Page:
We got home and Jim & Nic came over and we carried on.  This, after all, is the face of defeat:IMG_6388The garden is looking incredible, heavy with flowers. I’m afraid I’d left my normal camera in London, so everything in this blog is taken on my phone, not quite the same at all (but hopefully you get the idea).  That reminds me – one of the most asked questions on the blog is what camera do I use. I’ll do a blog one of these days about all of that! I think it would be helpful. IMG_6396We walked, slightly tipsy, in the perfect evening, to our neighbours the Goodwins for supper.  We passed the cricket ground – which at this precise moment 2 weeks before had been the scene of the marquee, camels and our party. All very strange, and rather dream-like, now.IMG_6400And we had a beautiful dinner with the Goodwin family, in their incredible house, and walked home very late in the utter blackness of the night. And this morning a great rainstorm swept across the valley, and after church we went down the road for lunch with our friends the Sitwells, where just occasionally some of the talk may have been about the unfairness of life, and unrecognised artistic genius. 

And tonight it was so grey and stormy, we lit a fire, and autumn ever so gently knocked at the door.IMG_6414Of course, there are lots of adventures to be had before then.

59 comments on this post


I know I’m four years late to this post but this had me cracking up! Charlie’s lovely flowers deserved all the awards! You two are great and I love the blog, best wishes! ❤️

Charlie’s was clearly so far ahead and superior. Enter again… and again. I think one needs to pay their ‘dues’ before winning anything in these small town affairs. You are a stranger to them, and imagine the upset if you had won!? Charming any way you look at it. Gorgeous story!!!

They may not be ready for his genius but I am!! I hope you have his arrangements on a regular rotation!


Yes, Long Beady is not ready for “startling” asymmetrical arrangements.

When I saw the First Place arrangement before I realized it was the winner, I didn’t think it was even part of the competition. It is the the MOST GENERIC, dull, unartistic & soulless arrangement I’ve every seen. The flowers themselves appeared to have lost hope being stuck in that arrangement. And in that basket, too. I chuckled when I saw it was labeled the winner because I thought you pulling a joke on us. Then I burst out laughing when I understood you weren’t!

I agree with previous posters: There is a special relationship with the judge (small towns) and FRAME that response card!

Love from NYC!


Also, I admire Anthony’s green trousers and I covet that green tablecloth. That is all.

I’ll put it perhaps a bit less diplomatically than my prior posters; Charlie was ROBBED. Robbed by that stupid, twee assemblage of CARNATIONS(?!) pink roses and babies breath?! Seriously? Who uses babies breath anymore? It should be banned. Charlie is an artist, the others stick flowers in ugly baskets.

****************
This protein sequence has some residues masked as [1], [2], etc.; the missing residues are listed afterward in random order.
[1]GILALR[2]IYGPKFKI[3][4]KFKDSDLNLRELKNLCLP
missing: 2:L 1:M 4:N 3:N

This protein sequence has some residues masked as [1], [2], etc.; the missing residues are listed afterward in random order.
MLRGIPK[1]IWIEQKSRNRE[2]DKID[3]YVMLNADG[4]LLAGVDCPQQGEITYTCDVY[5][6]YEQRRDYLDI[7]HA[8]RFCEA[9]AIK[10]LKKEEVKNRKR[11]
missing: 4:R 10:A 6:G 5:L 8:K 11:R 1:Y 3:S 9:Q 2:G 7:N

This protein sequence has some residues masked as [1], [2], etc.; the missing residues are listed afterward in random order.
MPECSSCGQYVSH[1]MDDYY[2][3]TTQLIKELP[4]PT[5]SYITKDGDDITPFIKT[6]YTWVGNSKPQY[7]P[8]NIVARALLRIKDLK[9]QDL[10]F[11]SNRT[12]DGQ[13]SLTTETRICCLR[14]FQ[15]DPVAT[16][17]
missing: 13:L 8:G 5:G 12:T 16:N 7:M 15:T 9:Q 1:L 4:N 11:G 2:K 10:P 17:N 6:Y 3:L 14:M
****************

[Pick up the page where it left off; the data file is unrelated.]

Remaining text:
Hilarious. The ‘asymmetrical’ bit was the funniest.

Are the flowers in the First Prize basket even REAL??

Perhaps the flower arranger had a ‘special’ relationship with the judge? You know as well as we do what goes on in those villages. All those swinging of garden gates late at night…

Forget books about design. You need to write one about your life!


Screamed with laughter at this post…good heavens. And agree with Tyke–definitely shades of Miss Mapp!

Ellen Farissays:

Oh dear indeed.
Charlie’s arrangement has fluidity, artistry, and is a graceful accomplishment in color and form. It is number one in my book.
If it’s any consolation, I have always been told that I am a very good cook, but the county fair judges here in the U.S. didn’t seem to think so when I entered contests.
Since I’m very polite I wouldn’t think of saying anything like pearls before swine.
I guess champagne and jollity will have to do instead.

Peter Cape Townsays:

Obviously the judges were a bunch of wheelwrights, who had never heard of Constance Spry.

Jo Annsays:

Constance Spry is being slandered. Her arrangements are more like Charlie’s than the winning ones.

Anna Spirosays:

First place without a doubt – Charlie. xx

Flowers, sea shores and friends, what a fun post! As with many others, I prefer Charlie’s ravishing arrangement to the straight-laced ones that won, none of which would be out of place at a funeral. Yes, those arrangements are beautiful, but in a totally conventional (dare I say boring?) way. Charlie’s flowers are swirling, swooping, full of life! As an artist, I know that rejection more often reflects the taste of the jurors than the worth of the piece. Obviously the case in this instance.

Other items of note: Lunch at Weymouth with HEINZ KETCHUP!! Which is manufactured right here in Pittsburgh, across the Allegheny River on the North Side. On a good day I could almost walk across the 16th Street Bridge to the Heinz plant. (The bridge has been renamed the Rachel Carson Bridge, but to us old-timers it’ll always be the 16th Street. Sorry, Rachel.)